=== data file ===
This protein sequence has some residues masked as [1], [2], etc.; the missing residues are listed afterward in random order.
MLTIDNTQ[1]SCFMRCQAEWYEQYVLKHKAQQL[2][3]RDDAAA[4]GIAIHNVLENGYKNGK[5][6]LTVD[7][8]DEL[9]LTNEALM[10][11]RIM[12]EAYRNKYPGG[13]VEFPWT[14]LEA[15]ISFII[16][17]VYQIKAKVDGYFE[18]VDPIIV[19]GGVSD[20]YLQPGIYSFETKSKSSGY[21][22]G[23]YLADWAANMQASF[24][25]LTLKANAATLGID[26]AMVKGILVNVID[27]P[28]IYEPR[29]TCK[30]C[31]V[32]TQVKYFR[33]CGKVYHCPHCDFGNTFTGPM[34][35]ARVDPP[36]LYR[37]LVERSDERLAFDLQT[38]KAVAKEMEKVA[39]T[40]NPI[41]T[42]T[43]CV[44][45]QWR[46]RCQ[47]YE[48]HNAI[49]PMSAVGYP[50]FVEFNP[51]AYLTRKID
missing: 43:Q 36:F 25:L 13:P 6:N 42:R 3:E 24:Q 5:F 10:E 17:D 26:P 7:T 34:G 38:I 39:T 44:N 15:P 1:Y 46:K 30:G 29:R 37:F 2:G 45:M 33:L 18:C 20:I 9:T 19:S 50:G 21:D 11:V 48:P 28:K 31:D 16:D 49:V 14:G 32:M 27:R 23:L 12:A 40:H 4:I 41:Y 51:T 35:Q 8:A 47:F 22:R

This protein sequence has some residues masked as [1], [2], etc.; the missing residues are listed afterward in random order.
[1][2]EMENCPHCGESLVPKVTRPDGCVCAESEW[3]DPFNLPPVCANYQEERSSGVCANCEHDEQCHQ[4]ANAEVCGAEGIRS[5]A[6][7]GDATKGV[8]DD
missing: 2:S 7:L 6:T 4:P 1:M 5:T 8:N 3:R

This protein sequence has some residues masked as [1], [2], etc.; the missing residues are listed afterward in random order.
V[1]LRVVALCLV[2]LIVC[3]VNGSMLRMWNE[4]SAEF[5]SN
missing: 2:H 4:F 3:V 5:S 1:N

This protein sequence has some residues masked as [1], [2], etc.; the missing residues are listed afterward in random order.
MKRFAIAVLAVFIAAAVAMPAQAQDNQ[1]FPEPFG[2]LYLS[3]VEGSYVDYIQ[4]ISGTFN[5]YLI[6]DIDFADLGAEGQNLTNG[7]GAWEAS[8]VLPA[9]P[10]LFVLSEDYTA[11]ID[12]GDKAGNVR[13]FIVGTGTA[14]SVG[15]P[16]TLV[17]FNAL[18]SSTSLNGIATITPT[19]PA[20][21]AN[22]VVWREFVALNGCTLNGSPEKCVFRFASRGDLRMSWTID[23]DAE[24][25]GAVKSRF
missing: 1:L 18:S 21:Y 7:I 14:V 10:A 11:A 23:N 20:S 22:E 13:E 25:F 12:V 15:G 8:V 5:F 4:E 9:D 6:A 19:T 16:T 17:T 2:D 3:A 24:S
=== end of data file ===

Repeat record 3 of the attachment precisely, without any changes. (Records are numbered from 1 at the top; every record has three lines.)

This protein sequence has some residues masked as [1], [2], etc.; the missing residues are listed afterward in random order.
V[1]LRVVALCLV[2]LIVC[3]VNGSMLRMWNE[4]SAEF[5]SN
missing: 2:H 4:F 3:V 5:S 1:N